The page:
The aims of this study were to explore nurses' fatigue levels and sleep measures during two 12-hour consecutive day shifts and examine the relationships between nurses' fatigue levels within shifts and their previous-night sleep characteristics.
Monitoring changes in fatigue and sleep is important to enable effective fatigue management.
This was a descriptive, repeated-measures study. Data were collected using surveys and actigraphy 4 times during each consecutive shift (7:00 am-7:30 pm).
General fatigue levels started trending up 4 hours after the start of work; highest levels were reported at 7:30 pm. Fatigue levels accumulated across consecutive shifts. Subjective sleep quality was higher the night before the 2nd shift than the night before the 1st shift. Nurses' poor sleep the night before a shift was related to increased fatigue levels during the next shift.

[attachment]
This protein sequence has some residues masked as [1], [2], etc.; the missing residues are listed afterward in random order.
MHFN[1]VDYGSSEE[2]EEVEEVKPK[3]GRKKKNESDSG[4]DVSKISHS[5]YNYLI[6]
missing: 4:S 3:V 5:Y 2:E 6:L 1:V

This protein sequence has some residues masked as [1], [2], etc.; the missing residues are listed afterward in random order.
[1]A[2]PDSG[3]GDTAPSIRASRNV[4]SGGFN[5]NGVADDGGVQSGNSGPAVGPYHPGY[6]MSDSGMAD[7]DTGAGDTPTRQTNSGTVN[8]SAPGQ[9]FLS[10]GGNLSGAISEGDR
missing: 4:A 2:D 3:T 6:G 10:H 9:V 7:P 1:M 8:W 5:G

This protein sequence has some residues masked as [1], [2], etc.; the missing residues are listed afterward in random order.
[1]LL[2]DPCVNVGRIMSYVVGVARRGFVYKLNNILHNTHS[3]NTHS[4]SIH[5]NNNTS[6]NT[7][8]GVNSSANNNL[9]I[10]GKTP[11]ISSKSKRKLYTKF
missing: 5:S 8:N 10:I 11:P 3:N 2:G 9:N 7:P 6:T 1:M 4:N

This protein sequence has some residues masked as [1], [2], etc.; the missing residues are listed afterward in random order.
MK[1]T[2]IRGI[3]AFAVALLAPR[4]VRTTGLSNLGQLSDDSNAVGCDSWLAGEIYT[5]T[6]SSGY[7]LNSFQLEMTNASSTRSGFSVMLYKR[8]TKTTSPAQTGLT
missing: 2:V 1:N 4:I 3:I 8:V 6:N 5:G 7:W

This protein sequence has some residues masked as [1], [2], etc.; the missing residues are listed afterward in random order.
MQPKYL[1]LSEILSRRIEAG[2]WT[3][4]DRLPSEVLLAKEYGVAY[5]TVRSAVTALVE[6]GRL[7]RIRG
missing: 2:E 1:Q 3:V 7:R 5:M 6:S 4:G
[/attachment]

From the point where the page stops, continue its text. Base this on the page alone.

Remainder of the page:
It is important to consider when fatigue management interventions will be most effective and to consider previous-night's sleep when monitoring fatigue.